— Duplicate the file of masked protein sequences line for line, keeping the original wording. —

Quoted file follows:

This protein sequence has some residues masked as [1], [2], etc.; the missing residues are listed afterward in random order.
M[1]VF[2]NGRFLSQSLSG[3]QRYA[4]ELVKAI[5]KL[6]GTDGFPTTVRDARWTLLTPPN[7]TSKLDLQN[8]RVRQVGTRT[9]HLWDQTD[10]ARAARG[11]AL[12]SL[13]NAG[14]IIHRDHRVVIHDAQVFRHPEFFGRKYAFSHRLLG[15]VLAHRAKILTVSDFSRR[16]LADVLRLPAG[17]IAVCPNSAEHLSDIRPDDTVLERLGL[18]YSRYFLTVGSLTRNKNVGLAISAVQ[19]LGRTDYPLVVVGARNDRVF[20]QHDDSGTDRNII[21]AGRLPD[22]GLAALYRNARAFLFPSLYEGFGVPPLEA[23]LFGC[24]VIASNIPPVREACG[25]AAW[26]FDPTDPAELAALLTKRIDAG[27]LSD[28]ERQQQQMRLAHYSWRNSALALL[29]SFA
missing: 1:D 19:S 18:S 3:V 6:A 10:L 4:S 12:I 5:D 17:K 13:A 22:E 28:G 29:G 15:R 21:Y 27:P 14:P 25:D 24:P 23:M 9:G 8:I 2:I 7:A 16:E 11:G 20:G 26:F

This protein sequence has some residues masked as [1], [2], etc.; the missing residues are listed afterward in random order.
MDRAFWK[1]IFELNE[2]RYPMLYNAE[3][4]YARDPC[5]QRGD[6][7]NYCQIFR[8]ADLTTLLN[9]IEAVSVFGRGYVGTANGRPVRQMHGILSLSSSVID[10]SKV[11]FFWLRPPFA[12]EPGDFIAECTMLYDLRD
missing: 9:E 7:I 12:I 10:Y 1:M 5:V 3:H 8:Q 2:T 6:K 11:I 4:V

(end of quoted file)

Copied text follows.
This protein sequence has some residues masked as [1], [2], etc.; the missing residues are listed afterward in random order.
M[1]VF[2]NGRFLSQSLSG[3]QRYA[4]ELVKAI[5]KL[6]GTDGFPTTVRDARWTLLTPPN[7]TSKLDLQN[8]RVRQVGTRT[9]HLWDQTD[10]ARAARG[11]AL[12]SL[13]NAG[14]IIHRDHRVVIHDAQVFRHPEFFGRKYAFSHRLLG[15]VLAHRAKILTVSDFSRR[16]LADVLRLPAG[17]IAVCPNSAEHLSDIRPDDTVLERLGL[18]YSRYFLTVGSLTRNKNVGLAISAVQ[19]LGRTDYPLVVVGARNDRVF[20]QHDDSGTDRNII[21]AGRLPD[22]GLAALYRNARAFLFPSLYEGFGVPPLEA[23]LFGC[24]VIASNIPPVREACG[25]AAW[26]FDPTDPAELAALLTKRIDAG[27]LSD[28]ERQQQQMRLAHYSWRNSALALL[29]SFA
missing: 1:D 19:S 18:S 3:V 6:A 10:L 4:S 12:I 5:D 17:K 13:A 22:E 28:G 29:G 15:R 21:Y 27:P 14:P 25:D 24:P 23:M 9:G 8:I 2:I 7:A 16:E 11:G 20:G 26:F

This protein sequence has some residues masked as [1], [2], etc.; the missing residues are listed afterward in random order.
MDRAFWK[1]IFELNE[2]RYPMLYNAE[3][4]YARDPC[5]QRGD[6][7]NYCQIFR[8]ADLTTLLN[9]IEAVSVFGRGYVGTANGRPVRQMHGILSLSSSVID[10]SKV[11]FFWLRPPFA[12]EPGDFIAECTMLYDLRD
missing: 9:E 7:I 12:I 10:Y 1:M 5:V 3:H 8:Q 2:T 6:K 11:I 4:V